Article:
May 5, 2015
2015-05-04 17.47.18

The double whammy has arrived. GCSEs have started and A Levels are hot on their heels. And maybe this is a bit back to front in a parenting type post, but I have been thinking about how us parents deal with the exam period.

Parenting like many situations in life has a disarming way of showing you both sides of the story. As my kids have prepared for their exams, I have recalled all too well the drudgery of revision, the feeling that you want to go out and do anything but revise.

Guiltily, I remember putting in “several hours of revision” staring at my bedroom wall, thumbing through magazines, listening to music…I really hope my mum isn’t reading this… and this isn’t what my kids have been doing. Anything was more appealing at times than actually learning endless facts, figures and equations.

Now, the shoe is definitely on the other foot. I am the parent. I am the mother. I’ve been there, done that, I have experience and wisdom. But empathy doesn’t help here; it is not welcomed. My kids unequivocally have no interest in the fact that their parents have been through what they are going through.

So as a parent how do we deal with the revision and exam period? I know we are not taking the exams, but there is a “no fun” vibe that has permeated the atmosphere in my home, I’m guessing it’s the same for you? It is hard from this side of the fence. Letting go, standing by, watching as life unfolds in front of you is like a crazy slow motion film, which you cannot control, but you desperately hope will turn out well.

So here are a few things I do to get by:

  1. Food. Maybe it is the woman in me, or the mother, or the very dominant Indian genes but food is vital. Cooking for my kids – so I feel I am being of some use and they are for the most part eating well. Food also serves as a kind of therapy for me; cooking from scratch takes time and I find it oddly relaxing…and I love to eat.
  2. Being busy. I am pretty busy anyway, but during this period it is even more important. I need my brain to be well and truly occupied and challenged. I feel very grateful that at the moment my time is being snaffled up with this blog and three music projects on the go.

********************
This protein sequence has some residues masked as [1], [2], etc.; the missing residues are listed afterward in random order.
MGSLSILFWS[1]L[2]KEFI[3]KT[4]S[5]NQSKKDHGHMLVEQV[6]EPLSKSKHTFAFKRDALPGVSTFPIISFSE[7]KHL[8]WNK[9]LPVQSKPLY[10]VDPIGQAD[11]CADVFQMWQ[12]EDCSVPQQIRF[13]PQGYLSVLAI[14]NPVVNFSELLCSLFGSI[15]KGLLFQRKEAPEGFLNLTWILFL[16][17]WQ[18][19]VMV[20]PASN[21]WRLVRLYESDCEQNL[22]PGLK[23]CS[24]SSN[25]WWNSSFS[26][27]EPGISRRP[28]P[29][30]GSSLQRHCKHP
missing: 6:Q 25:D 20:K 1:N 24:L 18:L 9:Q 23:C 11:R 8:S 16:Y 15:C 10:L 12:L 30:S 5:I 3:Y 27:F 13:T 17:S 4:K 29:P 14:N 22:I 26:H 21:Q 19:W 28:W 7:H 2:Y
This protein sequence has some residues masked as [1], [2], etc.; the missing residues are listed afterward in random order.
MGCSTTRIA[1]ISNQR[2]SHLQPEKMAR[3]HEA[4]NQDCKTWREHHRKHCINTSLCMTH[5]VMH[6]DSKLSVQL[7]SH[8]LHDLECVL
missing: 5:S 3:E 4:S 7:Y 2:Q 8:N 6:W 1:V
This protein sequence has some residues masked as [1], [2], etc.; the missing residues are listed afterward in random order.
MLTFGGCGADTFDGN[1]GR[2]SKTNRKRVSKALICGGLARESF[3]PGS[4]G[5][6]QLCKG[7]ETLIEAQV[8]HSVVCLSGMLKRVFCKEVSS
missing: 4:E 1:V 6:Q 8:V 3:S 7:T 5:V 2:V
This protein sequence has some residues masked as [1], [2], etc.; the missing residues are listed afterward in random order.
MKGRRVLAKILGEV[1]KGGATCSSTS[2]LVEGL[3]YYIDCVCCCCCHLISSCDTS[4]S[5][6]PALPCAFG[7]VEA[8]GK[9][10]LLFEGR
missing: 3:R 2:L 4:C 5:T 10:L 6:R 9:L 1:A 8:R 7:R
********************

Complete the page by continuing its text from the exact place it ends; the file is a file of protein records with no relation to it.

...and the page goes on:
3. Avoid school coffee mornings. I’m not an anti social wotsit, I love meeting up with friends, although I would always choose alcohol over coffee. The people (women), I’m trying to avoid talk incessantly about how much work their children have done and whip everyone in the surrounding area into a frenzied state. This is a whirlpool you cannot escape if you are in the vicinity, so do like me, avoid it.
  4. Be around but be invisible. It is impossible not to care, worry and wonder how your kids’ exams are going and how they are. So I find just “being around” when I can quite effective. My study is the basement and the kitchen is above me…so when I hear someone rummaging around in the fridge I realize I need a cup of tea. My teenagers might not always say anything, but they might. They can chat or vent if they need to and I feel part of what they are going through. Momentarily it eases my latent stress.


Exams are part of the education system, so we all have to get on with it, we know this, but it really is no fun for any of us. Roll on the summer holidays, I say. What do you think?


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